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Knee News

Fate of the Patellar Tendon after ACL Surgery

If you tear the anterior cruciate ligament (ACL) in your knee, chances are the doctor will use part of your patellar tendon as a graft to repair it. The patellar tendon is located between the kneecap and the lower leg bone. The middle third portion is taken out and used to replace the torn ACL.

What happens to the patellar tendon? Does it grow back? This study takes a long-term look using repeated MRIs of the donor site in 19 patients over a period of six years. They report on the thickness, width, and appearance of the middle portion of the patellar tendon. The donor site was compared to the patellar tendon on the healthy knee.

The researchers thought they would see a normal donor site six years after healing. Other studies have not shown a normalization of the site in the short-run. Longer studies show the tendon increases in thickness up to two years later.

The authors report that the tendon tries to adapt by getting wider and thicker on either side of the gap. The size of the hole gets smaller starting as early as six weeks after surgery. At six years there's still some thinning in the center of the tendon. The thickness on the sides returned to normal at nearly six years. The extra width stayed the same, and the center was still thinner than on the normal side.

The authors conclude that a harvested patellar tendon doesn't return to normal. It does remodel itself even after two years, but the tissue quality is lower than normal. If the patient ruptures the repaired ACL, tissue to repair it again should come from someplace else (such as the hamstring tendons behind the knee). It's not advised to take more tissue from the first donor site.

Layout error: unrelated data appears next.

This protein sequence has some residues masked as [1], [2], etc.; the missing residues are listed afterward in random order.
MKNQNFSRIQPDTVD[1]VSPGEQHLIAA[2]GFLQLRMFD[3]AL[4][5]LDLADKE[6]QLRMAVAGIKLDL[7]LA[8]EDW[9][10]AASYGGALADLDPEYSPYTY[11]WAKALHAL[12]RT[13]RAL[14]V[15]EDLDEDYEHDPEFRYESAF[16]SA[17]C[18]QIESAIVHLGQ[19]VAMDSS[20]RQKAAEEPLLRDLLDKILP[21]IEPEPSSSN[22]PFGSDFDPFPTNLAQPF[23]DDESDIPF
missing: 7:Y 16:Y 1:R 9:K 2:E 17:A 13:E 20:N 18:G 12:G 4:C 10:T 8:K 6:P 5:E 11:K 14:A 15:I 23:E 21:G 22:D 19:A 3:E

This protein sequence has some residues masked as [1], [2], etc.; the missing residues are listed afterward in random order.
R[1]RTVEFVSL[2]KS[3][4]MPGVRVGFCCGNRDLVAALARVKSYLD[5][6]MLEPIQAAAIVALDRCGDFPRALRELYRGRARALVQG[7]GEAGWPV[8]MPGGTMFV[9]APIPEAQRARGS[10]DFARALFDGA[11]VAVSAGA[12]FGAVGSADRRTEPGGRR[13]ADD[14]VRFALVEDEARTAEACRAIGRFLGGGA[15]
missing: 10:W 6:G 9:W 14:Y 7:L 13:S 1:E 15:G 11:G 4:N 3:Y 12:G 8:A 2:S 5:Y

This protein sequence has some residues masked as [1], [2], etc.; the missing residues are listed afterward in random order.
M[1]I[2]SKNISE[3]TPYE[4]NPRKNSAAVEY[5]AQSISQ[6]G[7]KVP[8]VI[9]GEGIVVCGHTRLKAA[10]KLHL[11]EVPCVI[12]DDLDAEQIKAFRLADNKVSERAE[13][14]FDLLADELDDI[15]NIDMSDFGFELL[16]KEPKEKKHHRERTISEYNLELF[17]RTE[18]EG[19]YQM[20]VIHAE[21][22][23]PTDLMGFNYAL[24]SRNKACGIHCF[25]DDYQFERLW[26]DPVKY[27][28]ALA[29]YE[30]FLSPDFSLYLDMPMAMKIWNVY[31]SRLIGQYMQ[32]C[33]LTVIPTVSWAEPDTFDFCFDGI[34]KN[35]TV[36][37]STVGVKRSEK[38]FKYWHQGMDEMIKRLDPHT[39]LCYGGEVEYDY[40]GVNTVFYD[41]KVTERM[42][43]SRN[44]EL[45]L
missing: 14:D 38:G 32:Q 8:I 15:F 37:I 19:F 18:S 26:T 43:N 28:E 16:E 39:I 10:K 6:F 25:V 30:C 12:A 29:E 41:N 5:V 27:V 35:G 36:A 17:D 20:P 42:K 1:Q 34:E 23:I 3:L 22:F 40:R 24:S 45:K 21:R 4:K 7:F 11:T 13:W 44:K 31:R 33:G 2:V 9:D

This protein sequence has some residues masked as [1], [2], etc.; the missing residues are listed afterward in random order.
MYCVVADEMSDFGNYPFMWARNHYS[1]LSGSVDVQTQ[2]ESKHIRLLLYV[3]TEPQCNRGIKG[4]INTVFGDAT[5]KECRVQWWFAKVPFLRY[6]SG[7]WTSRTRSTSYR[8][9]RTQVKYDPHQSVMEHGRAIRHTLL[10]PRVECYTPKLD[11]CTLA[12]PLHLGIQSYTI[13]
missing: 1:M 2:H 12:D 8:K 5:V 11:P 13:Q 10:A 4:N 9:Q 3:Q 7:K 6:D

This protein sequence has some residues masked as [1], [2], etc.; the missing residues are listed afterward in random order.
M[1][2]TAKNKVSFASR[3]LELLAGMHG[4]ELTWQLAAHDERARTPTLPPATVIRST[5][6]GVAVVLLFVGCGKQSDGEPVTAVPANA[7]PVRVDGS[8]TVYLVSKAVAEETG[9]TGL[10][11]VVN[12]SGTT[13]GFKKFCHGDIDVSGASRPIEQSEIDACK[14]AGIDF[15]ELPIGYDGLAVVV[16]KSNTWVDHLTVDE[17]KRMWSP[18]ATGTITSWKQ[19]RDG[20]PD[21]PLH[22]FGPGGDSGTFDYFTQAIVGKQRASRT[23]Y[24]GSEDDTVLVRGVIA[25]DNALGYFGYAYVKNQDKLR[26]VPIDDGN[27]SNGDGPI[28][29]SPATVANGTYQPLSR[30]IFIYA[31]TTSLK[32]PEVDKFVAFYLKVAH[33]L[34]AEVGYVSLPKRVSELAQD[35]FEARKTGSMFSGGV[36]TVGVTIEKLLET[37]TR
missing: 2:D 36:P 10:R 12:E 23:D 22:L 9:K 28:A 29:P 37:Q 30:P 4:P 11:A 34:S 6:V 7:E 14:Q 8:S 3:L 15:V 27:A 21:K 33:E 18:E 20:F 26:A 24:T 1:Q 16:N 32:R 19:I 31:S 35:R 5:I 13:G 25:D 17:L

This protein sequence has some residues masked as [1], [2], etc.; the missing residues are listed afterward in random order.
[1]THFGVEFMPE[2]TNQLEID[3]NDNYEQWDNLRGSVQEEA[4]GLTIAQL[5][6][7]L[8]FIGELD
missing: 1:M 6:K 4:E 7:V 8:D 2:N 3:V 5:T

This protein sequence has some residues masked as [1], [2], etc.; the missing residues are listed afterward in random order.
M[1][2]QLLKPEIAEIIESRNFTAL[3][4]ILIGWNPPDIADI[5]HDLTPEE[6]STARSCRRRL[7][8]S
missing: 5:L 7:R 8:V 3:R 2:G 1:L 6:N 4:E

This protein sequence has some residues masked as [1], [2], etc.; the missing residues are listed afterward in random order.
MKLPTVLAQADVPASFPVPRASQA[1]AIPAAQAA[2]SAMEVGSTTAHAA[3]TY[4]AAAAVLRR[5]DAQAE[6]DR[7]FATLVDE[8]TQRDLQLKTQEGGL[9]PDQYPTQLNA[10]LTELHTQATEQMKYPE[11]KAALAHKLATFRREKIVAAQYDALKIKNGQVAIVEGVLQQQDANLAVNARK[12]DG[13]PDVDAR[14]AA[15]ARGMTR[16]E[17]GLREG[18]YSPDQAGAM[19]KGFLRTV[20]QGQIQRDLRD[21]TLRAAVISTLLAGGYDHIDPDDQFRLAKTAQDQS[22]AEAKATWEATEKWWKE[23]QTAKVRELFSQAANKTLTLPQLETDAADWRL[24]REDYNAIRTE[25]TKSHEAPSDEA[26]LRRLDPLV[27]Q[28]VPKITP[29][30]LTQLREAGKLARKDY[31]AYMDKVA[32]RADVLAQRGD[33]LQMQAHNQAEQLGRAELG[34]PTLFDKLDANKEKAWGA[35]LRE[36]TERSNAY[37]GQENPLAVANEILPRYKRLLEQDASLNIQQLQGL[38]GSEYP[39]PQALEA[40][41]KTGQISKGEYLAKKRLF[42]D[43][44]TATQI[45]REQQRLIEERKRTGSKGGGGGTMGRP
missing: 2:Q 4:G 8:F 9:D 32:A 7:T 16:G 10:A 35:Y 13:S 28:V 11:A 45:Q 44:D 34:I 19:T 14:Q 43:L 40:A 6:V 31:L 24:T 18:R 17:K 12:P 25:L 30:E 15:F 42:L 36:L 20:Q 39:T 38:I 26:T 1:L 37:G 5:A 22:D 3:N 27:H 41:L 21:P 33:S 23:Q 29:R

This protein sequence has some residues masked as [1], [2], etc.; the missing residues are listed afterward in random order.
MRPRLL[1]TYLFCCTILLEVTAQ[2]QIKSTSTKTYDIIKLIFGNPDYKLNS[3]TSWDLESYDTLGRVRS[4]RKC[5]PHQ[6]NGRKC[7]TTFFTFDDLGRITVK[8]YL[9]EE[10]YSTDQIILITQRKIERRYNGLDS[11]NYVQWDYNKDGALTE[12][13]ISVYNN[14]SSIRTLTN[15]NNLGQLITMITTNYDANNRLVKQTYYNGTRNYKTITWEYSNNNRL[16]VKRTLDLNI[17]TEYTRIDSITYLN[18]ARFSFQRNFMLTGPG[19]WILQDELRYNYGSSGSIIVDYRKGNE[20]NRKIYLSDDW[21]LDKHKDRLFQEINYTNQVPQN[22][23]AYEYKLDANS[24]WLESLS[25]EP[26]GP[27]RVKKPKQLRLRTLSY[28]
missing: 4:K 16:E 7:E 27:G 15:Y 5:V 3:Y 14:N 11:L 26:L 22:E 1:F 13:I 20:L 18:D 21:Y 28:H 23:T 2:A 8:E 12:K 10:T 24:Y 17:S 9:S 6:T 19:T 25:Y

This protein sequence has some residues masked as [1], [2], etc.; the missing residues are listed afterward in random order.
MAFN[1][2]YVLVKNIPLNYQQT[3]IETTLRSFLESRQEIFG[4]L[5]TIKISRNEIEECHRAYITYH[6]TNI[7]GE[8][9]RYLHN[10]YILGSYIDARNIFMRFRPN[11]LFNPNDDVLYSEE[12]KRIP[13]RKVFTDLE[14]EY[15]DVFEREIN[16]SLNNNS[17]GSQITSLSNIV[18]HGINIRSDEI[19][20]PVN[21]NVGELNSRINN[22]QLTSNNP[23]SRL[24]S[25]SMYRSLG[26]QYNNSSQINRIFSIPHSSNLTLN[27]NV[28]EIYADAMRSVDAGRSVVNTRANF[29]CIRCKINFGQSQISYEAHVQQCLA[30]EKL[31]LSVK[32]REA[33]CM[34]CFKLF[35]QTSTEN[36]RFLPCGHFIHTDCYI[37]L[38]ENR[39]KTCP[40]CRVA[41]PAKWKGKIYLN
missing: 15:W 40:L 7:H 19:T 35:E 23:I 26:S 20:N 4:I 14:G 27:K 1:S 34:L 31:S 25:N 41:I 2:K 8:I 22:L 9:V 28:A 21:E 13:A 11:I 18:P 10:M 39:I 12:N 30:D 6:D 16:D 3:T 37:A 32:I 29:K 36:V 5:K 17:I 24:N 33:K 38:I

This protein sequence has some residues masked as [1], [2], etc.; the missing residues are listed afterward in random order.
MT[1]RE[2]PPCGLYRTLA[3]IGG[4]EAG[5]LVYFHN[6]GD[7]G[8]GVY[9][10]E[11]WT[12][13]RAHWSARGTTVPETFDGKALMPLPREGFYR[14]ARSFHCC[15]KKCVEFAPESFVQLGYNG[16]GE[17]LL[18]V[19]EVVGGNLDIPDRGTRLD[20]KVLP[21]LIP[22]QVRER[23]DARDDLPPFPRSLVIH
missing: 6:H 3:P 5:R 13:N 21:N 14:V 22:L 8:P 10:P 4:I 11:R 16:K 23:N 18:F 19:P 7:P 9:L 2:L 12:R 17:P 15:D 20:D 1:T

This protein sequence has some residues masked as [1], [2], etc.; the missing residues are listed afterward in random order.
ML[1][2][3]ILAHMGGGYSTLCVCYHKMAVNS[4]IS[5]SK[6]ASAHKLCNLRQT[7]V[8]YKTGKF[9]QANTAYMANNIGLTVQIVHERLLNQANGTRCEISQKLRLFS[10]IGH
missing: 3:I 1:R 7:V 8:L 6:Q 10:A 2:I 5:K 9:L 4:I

Michael Svensson, MD, et al. Does the Patellar Tendon Normalize after Harvesting Its Central Third? A Prospective Long-Term MRI Study. In The American Journal of Sports Medicine. January/February 2004. Vol. 32. No. 1. Pp. 34-38.

03/15/2004

*Disclaimer:* The information contained herein is compiled from a variety of sources. It may not be complete or timely. It does not cover all diseases, physical conditions, ailments or treatments. The information should NOT be used in place of visit with your healthcare provider, nor should you disregard the advice of your health care provider because of any information you read in this topic.
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